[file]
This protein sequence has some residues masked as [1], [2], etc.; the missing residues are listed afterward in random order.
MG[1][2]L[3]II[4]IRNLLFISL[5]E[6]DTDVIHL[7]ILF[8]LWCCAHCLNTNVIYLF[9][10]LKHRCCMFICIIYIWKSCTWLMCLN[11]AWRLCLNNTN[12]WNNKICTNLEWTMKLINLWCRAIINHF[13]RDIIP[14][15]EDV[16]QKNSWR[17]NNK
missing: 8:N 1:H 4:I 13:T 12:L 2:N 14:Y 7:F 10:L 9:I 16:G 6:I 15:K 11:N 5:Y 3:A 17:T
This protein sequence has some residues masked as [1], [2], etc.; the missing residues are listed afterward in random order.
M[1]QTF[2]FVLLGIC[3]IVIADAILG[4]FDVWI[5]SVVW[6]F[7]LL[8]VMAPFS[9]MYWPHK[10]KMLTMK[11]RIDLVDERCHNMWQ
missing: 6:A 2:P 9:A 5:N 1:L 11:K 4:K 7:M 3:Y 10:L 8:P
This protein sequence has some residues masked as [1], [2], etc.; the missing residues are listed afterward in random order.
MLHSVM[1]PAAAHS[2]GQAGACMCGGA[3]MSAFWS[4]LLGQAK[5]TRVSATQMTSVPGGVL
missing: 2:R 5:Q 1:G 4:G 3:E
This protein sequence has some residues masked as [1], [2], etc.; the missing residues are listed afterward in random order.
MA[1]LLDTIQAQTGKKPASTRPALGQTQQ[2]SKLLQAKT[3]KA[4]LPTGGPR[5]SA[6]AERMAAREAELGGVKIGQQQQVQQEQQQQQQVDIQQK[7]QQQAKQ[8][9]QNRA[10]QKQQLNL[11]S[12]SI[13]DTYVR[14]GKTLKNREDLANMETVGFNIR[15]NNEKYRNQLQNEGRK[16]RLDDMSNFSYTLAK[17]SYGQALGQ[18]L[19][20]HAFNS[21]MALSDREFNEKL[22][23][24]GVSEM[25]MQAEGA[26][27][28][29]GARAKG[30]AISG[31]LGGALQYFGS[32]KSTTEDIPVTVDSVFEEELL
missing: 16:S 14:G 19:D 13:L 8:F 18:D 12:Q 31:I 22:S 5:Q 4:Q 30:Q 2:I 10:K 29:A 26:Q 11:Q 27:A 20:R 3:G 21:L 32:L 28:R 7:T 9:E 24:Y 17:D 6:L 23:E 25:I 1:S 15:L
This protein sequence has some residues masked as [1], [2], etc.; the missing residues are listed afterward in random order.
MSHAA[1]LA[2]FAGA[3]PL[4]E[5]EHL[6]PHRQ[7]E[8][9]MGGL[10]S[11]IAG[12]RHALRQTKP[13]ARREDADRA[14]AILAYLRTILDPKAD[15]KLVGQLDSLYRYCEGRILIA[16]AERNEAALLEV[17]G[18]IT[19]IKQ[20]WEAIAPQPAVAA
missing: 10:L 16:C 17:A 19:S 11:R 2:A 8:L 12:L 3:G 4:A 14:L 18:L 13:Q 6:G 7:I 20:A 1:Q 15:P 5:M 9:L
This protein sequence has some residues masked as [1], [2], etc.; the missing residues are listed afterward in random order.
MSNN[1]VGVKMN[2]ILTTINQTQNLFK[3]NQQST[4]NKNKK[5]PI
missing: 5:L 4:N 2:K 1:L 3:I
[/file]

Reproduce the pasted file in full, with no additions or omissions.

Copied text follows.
This protein sequence has some residues masked as [1], [2], etc.; the missing residues are listed afterward in random order.
MG[1][2]L[3]II[4]IRNLLFISL[5]E[6]DTDVIHL[7]ILF[8]LWCCAHCLNTNVIYLF[9][10]LKHRCCMFICIIYIWKSCTWLMCLN[11]AWRLCLNNTN[12]WNNKICTNLEWTMKLINLWCRAIINHF[13]RDIIP[14][15]EDV[16]QKNSWR[17]NNK
missing: 8:N 1:H 4:I 13:T 12:L 2:N 14:Y 7:F 10:L 9:I 16:G 6:I 15:K 11:N 5:Y 3:A 17:T
This protein sequence has some residues masked as [1], [2], etc.; the missing residues are listed afterward in random order.
M[1]QTF[2]FVLLGIC[3]IVIADAILG[4]FDVWI[5]SVVW[6]F[7]LL[8]VMAPFS[9]MYWPHK[10]KMLTMK[11]RIDLVDERCHNMWQ
missing: 6:A 2:P 9:A 5:N 1:L 11:K 4:K 7:M 3:Y 10:L 8:P
This protein sequence has some residues masked as [1], [2], etc.; the missing residues are listed afterward in random order.
MLHSVM[1]PAAAHS[2]GQAGACMCGGA[3]MSAFWS[4]LLGQAK[5]TRVSATQMTSVPGGVL
missing: 2:R 5:Q 1:G 4:G 3:E
This protein sequence has some residues masked as [1], [2], etc.; the missing residues are listed afterward in random order.
MA[1]LLDTIQAQTGKKPASTRPALGQTQQ[2]SKLLQAKT[3]KA[4]LPTGGPR[5]SA[6]AERMAAREAELGGVKIGQQQQVQQEQQQQQQVDIQQK[7]QQQAKQ[8][9]QNRA[10]QKQQLNL[11]S[12]SI[13]DTYVR[14]GKTLKNREDLANMETVGFNIR[15]NNEKYRNQLQNEGRK[16]RLDDMSNFSYTLAK[17]SYGQALGQ[18]L[19][20]HAFNS[21]MALSDREFNEKL[22][23][24]GVSEM[25]MQAEGA[26][27][28][29]GARAKG[30]AISG[31]LGGALQYFGS[32]KSTTEDIPVTVDSVFEEELL
missing: 16:S 14:G 19:D 13:L 8:F 18:D 12:Q 31:I 22:S 5:Q 4:Q 30:Q 2:I 10:K 29:A 26:Q 11:Q 27:A 20:R 3:G 21:L 32:L 28:R 7:T 9:E 24:Y 17:D 6:L 23:E 25:I 1:S 15:L
This protein sequence has some residues masked as [1], [2], etc.; the missing residues are listed afterward in random order.
MSHAA[1]LA[2]FAGA[3]PL[4]E[5]EHL[6]PHRQ[7]E[8][9]MGGL[10]S[11]IAG[12]RHALRQTKP[13]ARREDADRA[14]AILAYLRTILDPKAD[15]KLVGQLDSLYRYCEGRILIA[16]AERNEAALLEV[17]G[18]IT[19]IKQ[20]WEAIAPQPAVAA
missing: 10:L 16:C 17:A 19:S 11:R 2:A 8:L 12:L 3:G 4:A 14:L 18:L 13:Q 6:G 7:I 20:A 1:Q 15:P 5:M 9:L
This protein sequence has some residues masked as [1], [2], etc.; the missing residues are listed afterward in random order.
MSNN[1]VGVKMN[2]ILTTINQTQNLFK[3]NQQST[4]NKNKK[5]PI
missing: 5:L 4:N 2:K 1:L 3:I